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SATS: A bold vision
NASA-led technology development aimed at increasing mobility, access for smaller communities


Photo of NASA LaRC's Lancair Columbia 300

The Small Aircraft Transportation System (SATS) is conceived as a safe travel alternative, freeing people and products from existing transportation system delays, by creating access to more communities in less time.

The vision for SATS is bold. NASA has begun a research initiative to prove the SATS concept will work. This initiative covers a five-year period from FY 2001 through FY 2005, with funding of $69 million.

NASA plans to conduct flight research and demonstrations of new technologies at a variety of airports, including Danville, Virginia.

Throughout our history, saturation of existing transpor-tation systems helped drive the search for the next system innovations. Looking forward 25 years, beyond saturation of the National highway and skyway systems (gridlock and hublock), the Nation faces new challenges in creating transportation-driven economic growth and wealth.

The SATS system concept targets the stimulation of latent markets of consumers who make transportation choices based mostly on time considerations. The latent market for transportation is defined as trips not taken (for reasons of time, cost, convenience, comfort, or other factors), trips not imagined (because consumers have never been able to experience the service or product), and trips not possible (in the absence of enabling vehicles and infrastructure).

Can you imagine an Arlington e-commerce consultant calling on clients in Charlottesville, Danville, and Norfolk, Virginia in a single business day and returning home for dinner with the family?

Can you picture same-day transportation 300 miles roundtrip from Farmville, Virginia, with no scheduled air service, to Johns Hopkins Medical Center in Baltimore, Maryland, for an outpatient medical treatment?

Can you envision same -- or next day -- small package delivery from a dot-com book company to smaller Virginia communities like South Boston, Yanceyville, Gretna or Hurt?

Now imagine that the aircraft and the airports needed for these transportation visions are readily available to the public, with jet-like performance and safety at propeller-like prices. Imagine hub-and-spoke-like accessibility to the smallest of neighborhood airports, without needing radar and control towers, and without needing more land for protection zones around small airports.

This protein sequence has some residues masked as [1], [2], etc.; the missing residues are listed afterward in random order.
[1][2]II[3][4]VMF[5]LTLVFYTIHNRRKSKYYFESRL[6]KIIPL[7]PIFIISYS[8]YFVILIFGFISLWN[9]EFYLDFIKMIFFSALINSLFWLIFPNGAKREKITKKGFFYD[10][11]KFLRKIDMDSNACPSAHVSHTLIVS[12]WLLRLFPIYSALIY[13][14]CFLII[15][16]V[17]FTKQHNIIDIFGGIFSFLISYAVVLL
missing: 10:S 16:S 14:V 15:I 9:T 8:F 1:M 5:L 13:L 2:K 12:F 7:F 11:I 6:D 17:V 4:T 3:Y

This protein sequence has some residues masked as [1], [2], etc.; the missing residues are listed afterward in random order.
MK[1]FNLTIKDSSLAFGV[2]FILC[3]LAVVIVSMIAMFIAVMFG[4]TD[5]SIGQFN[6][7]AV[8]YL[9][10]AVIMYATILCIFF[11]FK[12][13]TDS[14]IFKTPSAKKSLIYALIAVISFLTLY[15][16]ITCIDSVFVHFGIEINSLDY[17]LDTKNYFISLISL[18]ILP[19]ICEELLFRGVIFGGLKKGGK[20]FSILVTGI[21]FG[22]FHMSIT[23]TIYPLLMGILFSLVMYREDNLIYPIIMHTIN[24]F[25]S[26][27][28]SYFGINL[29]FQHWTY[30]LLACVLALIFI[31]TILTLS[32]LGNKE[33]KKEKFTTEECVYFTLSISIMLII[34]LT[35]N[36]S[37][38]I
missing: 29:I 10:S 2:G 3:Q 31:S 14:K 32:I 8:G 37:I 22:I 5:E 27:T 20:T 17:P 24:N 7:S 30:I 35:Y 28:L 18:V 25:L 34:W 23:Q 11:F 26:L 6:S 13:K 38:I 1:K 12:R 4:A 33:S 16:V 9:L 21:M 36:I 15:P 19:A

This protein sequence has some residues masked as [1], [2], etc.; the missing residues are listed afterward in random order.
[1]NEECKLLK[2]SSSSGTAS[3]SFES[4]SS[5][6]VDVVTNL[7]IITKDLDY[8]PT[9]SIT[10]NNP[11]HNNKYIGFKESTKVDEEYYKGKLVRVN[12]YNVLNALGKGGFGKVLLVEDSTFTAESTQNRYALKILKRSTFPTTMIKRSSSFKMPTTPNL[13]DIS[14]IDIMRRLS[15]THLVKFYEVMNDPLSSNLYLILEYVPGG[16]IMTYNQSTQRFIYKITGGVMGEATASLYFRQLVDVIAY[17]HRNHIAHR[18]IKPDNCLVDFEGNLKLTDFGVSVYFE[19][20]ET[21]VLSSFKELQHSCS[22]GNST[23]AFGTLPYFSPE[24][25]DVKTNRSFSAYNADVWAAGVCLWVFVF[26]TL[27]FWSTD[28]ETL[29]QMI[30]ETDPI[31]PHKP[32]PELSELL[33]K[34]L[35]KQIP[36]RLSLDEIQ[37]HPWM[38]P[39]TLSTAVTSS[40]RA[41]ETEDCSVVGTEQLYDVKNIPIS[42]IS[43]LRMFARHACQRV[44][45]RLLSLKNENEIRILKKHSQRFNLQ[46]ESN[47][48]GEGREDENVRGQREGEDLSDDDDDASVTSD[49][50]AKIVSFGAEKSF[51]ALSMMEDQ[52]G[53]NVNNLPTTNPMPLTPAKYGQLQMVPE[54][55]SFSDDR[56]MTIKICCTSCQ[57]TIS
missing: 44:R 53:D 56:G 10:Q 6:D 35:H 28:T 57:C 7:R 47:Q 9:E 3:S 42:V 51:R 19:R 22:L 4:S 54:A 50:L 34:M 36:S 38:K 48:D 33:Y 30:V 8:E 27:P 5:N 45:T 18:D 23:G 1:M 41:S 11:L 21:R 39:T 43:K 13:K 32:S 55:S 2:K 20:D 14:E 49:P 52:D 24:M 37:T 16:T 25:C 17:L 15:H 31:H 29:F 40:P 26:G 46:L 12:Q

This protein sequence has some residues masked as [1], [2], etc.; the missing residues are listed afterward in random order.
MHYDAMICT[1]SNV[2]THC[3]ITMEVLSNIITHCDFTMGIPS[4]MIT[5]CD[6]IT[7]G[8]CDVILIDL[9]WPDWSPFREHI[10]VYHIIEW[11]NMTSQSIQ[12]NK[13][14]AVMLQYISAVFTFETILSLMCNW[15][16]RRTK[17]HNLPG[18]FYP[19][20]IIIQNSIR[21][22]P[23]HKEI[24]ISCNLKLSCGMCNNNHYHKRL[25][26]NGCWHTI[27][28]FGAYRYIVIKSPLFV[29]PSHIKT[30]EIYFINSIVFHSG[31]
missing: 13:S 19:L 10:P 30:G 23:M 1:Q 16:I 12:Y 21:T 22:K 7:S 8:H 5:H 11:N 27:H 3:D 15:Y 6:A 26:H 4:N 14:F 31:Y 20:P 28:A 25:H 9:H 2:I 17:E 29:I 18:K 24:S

The SATS concept of operations uses small aircraft for business and personal transportation, for on-demand, point-to-point travel between smaller regional, reliever, general aviation and other landing facilities, including heliports. The SATS architecture contemplates near-all-weather access to any landing facilities in the U.S. SATS would leverage Internet communications technologies for travel planning and scheduling, which would also minimize user uncertainty regarding destination services. It would operate within the National Airspace System, initially about 5,400 existing public-use-landing facilities (scheduled air carriers serve only about 660 of these facilities). A total of over 18,000 landing facilities serve a vast number of communities in the U.S; ultimately, essentially all of these facilities could employ SATS operating capabilities.

The past seven years of investment by NASA in Advanced General Aviation Transport Experiments (AGATE) and General Aviation Propulsion (GAP) technologies have led to the emergence of a new generation of small aircraft. In addition, a new industrial business strategy is emerging to create innovations in delivering transportation services to the marketplace. It appears likely that the early adopters will have access to "jet-taxi services." The aircraft will incorporate state-of-the-art advancements in avionics, airframes, engines, and advanced pilot training technologies. However, these new aircraft will make the SATS vision for transportation available to the general public only if new concepts for airspace architecture and operations can be developed.

The research plan

SATS is guided by a mandate to "prove SATS works." The research program will invest in four operating capabilities:

  1. High-volume operations at airports without control towers or terminal radar facilities.
  2. Lower adverse weather landing minimums at minimally-equipped landing facilities.
  3. Integration of SATS aircraft into a higher en route capacity air traffic control system, with complex flows and slower aircraft.
  4. Improved single-pilot ability to function competently in complex airspace in an evolving National Airspace System.

The SATS proof-of-concept effort will culminate in a joint NASA/FAA/industry demonstration of these operational capabilities. The results will establish the basis for future decisions by local, state, and federal policy makers regarding SATS and air transportation.

Photo of advanced small aircraft based on NASA technology

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